Marquez autobiography rich in detail, just like his prose
“It is not true that people stop pursuing dreams because they grow old, they grow old because they stop pursuing dreams.”
— Gabriel Garcia Marquez
Early in this astonishing autobiography, Gabriel Garcia Marquez makes a comment about the problems the he has experienced when writing about the past. He notes: nostalgia colors the way we recall the past because frequently, it has “erased the bad memories and magnified the good ones.”
Ironically, this judgment is an accurate description of Living to Tell the Tale. For example, Marquez repeatedly veers away from describing the execution of 3,000 striking banana workers in his hometown (Barranqualla) while devoting long, descriptive passages to his childhood passions: reading comics (Flash Gordon, Tarzan and Mutt & Jeff) while attempting to draw his own versions, which he sold to the neighbors.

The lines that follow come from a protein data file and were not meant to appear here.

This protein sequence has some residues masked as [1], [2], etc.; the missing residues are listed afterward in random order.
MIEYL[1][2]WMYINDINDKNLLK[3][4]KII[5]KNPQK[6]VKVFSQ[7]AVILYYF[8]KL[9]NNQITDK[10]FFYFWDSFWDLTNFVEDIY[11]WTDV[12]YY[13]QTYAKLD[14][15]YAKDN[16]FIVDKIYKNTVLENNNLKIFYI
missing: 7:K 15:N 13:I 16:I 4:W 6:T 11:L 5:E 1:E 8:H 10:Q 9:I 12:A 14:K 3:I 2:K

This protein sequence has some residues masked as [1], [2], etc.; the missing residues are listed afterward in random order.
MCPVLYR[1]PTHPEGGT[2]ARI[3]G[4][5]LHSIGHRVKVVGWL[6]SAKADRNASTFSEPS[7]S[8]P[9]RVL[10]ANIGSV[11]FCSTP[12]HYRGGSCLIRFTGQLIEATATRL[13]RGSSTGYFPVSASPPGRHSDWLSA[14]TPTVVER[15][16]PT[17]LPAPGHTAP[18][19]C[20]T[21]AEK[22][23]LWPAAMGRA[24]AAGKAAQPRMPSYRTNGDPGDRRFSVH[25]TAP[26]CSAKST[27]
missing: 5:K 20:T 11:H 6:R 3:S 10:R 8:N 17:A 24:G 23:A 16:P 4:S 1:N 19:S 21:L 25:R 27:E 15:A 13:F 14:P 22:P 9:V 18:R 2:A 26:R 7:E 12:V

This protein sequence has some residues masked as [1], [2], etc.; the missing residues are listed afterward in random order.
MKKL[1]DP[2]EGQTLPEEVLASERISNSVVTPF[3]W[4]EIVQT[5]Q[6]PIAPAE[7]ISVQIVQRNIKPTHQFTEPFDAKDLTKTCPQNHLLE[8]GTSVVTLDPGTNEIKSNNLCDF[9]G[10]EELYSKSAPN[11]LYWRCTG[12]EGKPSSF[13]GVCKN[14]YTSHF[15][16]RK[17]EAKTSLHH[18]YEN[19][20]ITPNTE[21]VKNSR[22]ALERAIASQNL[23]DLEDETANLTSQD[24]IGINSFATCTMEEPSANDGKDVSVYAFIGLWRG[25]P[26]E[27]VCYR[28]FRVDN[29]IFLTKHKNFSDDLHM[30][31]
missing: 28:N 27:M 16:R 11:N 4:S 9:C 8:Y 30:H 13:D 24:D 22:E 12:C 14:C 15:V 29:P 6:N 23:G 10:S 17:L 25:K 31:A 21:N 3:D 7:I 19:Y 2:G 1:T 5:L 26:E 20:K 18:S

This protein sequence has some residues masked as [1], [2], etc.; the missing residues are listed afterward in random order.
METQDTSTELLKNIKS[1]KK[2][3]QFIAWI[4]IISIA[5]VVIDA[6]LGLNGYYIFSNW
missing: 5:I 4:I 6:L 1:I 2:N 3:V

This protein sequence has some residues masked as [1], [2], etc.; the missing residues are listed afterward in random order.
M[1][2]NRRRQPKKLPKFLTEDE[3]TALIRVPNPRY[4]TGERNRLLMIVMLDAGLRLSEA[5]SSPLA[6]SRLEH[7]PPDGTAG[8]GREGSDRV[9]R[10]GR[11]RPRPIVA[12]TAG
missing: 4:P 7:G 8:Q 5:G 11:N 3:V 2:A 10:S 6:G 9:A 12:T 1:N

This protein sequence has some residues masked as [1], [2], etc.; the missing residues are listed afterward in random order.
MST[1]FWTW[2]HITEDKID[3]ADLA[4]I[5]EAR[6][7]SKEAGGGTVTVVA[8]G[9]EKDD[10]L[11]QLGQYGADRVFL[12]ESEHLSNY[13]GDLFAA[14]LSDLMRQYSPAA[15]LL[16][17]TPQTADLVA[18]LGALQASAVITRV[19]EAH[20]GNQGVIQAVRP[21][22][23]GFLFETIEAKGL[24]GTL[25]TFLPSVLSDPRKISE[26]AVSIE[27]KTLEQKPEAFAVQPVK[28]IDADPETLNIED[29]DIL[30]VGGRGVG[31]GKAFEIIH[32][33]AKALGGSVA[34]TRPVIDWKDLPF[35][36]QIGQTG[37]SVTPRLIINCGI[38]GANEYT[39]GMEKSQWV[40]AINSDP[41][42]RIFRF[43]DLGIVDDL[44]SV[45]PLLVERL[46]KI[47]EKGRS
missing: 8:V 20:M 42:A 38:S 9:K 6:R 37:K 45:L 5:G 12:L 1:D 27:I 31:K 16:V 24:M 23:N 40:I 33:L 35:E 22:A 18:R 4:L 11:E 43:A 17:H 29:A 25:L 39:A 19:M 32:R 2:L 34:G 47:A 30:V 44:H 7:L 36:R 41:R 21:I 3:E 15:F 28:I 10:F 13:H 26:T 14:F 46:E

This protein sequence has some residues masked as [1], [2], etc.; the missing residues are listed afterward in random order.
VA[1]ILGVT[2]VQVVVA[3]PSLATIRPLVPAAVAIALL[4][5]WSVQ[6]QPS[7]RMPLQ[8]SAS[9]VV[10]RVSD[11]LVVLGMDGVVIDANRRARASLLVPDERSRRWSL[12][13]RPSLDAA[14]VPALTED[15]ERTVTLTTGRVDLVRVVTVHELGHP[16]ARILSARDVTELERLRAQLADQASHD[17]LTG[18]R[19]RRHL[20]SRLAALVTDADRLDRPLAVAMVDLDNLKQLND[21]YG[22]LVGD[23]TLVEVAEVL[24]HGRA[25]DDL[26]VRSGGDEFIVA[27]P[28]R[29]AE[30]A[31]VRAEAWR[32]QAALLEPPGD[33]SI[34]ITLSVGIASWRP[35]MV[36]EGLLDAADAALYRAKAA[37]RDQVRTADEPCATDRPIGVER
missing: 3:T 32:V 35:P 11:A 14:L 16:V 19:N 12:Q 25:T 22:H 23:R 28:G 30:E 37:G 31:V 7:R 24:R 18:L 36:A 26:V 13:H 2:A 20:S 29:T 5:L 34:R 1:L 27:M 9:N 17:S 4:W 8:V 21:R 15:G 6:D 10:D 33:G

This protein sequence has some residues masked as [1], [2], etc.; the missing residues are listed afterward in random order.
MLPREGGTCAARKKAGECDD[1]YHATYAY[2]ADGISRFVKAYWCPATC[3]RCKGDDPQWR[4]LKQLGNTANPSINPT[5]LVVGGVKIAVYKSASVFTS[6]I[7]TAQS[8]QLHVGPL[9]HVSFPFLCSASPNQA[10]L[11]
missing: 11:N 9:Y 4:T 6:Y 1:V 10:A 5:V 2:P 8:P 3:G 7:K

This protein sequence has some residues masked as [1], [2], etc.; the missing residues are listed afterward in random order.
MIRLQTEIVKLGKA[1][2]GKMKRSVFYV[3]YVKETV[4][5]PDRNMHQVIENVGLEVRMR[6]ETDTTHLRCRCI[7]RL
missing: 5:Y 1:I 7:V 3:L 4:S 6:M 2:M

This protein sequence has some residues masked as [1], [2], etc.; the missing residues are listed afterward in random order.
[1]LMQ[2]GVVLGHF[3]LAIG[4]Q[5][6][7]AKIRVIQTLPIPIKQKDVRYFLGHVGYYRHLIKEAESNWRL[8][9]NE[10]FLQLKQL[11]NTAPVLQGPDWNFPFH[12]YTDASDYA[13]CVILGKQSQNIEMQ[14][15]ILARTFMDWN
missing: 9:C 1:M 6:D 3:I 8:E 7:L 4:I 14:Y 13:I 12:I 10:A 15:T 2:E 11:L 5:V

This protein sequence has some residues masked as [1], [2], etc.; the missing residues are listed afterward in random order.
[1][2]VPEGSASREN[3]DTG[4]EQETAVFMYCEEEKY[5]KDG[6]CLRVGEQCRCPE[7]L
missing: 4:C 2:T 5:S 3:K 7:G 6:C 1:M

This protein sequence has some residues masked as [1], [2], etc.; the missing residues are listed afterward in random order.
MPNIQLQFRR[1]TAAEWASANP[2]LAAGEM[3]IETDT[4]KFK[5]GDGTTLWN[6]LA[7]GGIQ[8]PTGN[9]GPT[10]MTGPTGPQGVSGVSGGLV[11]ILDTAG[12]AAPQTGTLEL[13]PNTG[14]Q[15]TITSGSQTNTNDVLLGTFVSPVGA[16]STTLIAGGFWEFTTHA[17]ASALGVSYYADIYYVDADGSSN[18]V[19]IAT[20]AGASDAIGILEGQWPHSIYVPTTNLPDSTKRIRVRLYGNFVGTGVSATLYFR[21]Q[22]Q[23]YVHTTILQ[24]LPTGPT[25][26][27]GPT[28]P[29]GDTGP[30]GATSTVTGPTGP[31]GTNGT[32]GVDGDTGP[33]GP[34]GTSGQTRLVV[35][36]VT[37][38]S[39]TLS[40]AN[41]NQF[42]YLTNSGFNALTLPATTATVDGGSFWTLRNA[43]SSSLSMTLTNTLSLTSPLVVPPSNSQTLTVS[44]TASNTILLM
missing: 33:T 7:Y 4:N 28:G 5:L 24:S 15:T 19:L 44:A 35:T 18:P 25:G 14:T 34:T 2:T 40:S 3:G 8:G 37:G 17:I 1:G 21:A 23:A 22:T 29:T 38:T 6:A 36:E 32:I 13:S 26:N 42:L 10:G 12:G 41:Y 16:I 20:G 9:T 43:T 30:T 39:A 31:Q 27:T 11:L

From the beginning, Marquez was a storyteller, entertaining his family with his personal accounts of local events, gossip and scandal. By the age of 4, he had learned to embellish his stories with bizarre details. In addition, he loved music and delighted everyone by singing the romantic ballads he heard on the radio. However, to the distress of his parents, he always wanted to be a writer (journalist) and began his career writing for the local newspapers. By the time he was a teenager, he was writing a daily column while singing with local quartets at night, an activity that paid little if anything. (Gabriel’s father was a failed businessman — pharmacy — who was rarely able to provide for his family.)